As can be expected from the woman who quite literally invented the modern romance novel, Jane Austen’s works have been reimagined, rejuvenated, remodeled, and refreshed countless times. It is no surprise that the timeless and universal themes of Austen’s novels, such as love, duty, and family, continue to appeal to creative minds around the world. Some of these adaptations, however, have been more successful than others. If I were to try my hand at reworking one of these masterpieces for the silver screen or the stage, it would be imperative to first examine what makes other such attempts successful or unsuccessful. In essence, what is the essence of the work that cannot be compromised lest the irresistible magnetism of Austen be lost? In my observations of a number of these modern versions of Austen’s works, I have concluded that in every successful Austen adaptation, from Clueless to Bridget Jones’s Diary, the most crucial element is retaining the main themes, the original intentions of the author, and hearts of the characters. In the case of the novel I would choose to rework for the screen, Northanger Abbey, the most vital, unalterable feature of the work is its satirical nature and the surprisingly affectionate tone that Austen employs in mocking Gothic novels.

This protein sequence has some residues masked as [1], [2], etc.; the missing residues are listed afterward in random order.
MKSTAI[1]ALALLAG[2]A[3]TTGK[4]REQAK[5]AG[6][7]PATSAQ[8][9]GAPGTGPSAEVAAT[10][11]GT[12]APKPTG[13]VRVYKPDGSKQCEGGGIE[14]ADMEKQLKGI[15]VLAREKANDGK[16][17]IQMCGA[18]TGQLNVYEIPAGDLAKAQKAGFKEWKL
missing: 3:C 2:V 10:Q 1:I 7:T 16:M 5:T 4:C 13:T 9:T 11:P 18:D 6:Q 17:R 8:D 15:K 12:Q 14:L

In this present age of numberless spoofs, satires, and mocking caricatures, what better Austen work to reintroduce to the modern world than Northanger Abbey? In fact, the most important thing to keep in mind about Austen’s first novel is that it is, at its heart, a satire of the melodramatic, dread-infused, glamor-glazed Gothic novels of her time. These novels, such as The Mysteries of Udolpho by Ann Radcliffe and Camilla by Fanny Burney, were all the rage when Austen first began writing Northanger Abbey in the 1790s, especially with girls in their teens and twenties. Their basic formula consisted of a stunningly beautiful, wonderfully talented, melodramatic heroine who stumbles on some sort of mystery, which builds and builds, along with the characters’ and the readers’ dread and anxiety, until some horrid secret is uncovered, and the young lady lives happily ever after. A modern equivalent of these novels, matching them in popularity and in macabre, could easily be found in today’s young adult vampire romance novels such as the Twilight series and The Vampire Diaries. Austen pokes fun at the Gothic genre in several ways. In any modern-day adaptation of this novel, necessity would demand that these multifarious methods of satire be kept intact.